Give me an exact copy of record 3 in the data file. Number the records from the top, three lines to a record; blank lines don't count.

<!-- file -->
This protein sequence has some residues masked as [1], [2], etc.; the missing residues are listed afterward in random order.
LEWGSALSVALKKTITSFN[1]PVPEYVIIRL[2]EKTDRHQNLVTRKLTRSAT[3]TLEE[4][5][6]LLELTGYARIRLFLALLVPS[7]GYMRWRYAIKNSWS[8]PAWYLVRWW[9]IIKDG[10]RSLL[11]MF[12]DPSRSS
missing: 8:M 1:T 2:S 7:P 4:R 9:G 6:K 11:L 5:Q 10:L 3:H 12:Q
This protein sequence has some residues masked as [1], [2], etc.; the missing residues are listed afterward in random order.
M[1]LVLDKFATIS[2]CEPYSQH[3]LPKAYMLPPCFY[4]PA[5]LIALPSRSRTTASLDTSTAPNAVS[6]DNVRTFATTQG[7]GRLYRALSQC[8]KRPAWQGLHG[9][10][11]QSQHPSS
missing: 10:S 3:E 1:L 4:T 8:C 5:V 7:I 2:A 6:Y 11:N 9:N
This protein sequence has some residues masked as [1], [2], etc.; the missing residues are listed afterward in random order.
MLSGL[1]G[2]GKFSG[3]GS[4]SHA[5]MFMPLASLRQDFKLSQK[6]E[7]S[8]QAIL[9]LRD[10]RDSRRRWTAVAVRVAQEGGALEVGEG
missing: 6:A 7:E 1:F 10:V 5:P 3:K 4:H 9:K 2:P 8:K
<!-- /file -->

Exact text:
This protein sequence has some residues masked as [1], [2], etc.; the missing residues are listed afterward in random order.
MLSGL[1]G[2]GKFSG[3]GS[4]SHA[5]MFMPLASLRQDFKLSQK[6]E[7]S[8]QAIL[9]LRD[10]RDSRRRWTAVAVRVAQEGGALEVGEG
missing: 6:A 7:E 1:F 10:V 5:P 3:K 4:H 9:K 2:P 8:K